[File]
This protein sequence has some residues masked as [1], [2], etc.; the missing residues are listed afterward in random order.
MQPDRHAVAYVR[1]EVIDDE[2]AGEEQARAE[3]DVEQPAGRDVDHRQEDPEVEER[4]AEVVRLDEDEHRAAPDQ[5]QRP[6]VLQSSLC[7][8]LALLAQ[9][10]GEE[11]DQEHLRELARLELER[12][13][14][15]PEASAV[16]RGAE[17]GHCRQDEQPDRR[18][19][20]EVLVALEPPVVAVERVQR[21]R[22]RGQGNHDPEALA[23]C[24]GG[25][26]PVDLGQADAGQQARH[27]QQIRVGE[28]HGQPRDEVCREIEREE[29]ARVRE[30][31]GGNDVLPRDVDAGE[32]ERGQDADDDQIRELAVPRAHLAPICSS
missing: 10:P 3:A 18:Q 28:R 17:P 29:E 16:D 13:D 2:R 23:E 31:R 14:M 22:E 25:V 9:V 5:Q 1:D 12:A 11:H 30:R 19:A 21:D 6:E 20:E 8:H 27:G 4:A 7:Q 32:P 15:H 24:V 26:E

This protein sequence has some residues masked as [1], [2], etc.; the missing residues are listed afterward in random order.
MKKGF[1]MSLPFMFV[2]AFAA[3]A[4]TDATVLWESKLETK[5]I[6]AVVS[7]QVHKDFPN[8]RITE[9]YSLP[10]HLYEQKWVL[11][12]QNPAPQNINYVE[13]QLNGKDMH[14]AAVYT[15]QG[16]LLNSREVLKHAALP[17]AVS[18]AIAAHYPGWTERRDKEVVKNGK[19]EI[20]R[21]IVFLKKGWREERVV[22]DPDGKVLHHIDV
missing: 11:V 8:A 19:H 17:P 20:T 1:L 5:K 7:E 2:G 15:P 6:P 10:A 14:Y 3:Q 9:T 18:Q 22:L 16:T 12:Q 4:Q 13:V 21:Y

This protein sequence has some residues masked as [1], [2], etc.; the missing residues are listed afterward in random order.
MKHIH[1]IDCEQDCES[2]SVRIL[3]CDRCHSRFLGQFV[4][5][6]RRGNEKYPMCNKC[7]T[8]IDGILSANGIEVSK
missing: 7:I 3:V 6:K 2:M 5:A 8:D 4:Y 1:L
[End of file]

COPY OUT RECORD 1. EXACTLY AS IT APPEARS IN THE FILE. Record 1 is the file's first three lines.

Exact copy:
This protein sequence has some residues masked as [1], [2], etc.; the missing residues are listed afterward in random order.
MQPDRHAVAYVR[1]EVIDDE[2]AGEEQARAE[3]DVEQPAGRDVDHRQEDPEVEER[4]AEVVRLDEDEHRAAPDQ[5]QRP[6]VLQSSLC[7][8]LALLAQ[9][10]GEE[11]DQEHLRELARLELER[12][13][14][15]PEASAV[16]RGAE[17]GHCRQDEQPDRR[18][19][20]EVLVALEPPVVAVERVQR[21]R[22]RGQGNHDPEALA[23]C[24]GG[25][26]PVDLGQADAGQQARH[27]QQIRVGE[28]HGQPRDEVCREIEREE[29]ARVRE[30][31]GGNDVLPRDVDAGE[32]ERGQDADDDQIRELAVPRAHLAPICSS
missing: 10:P 3:A 18:Q 28:R 17:P 29:E 16:D 13:D 2:R 23:E 31:R 14:M 22:E 25:V 9:V 5:Q 1:D 12:A 11:H 30:R 19:A 21:D 6:E 20:E 8:H 27:G 4:A 7:Q 32:P 15:H 24:V 26:E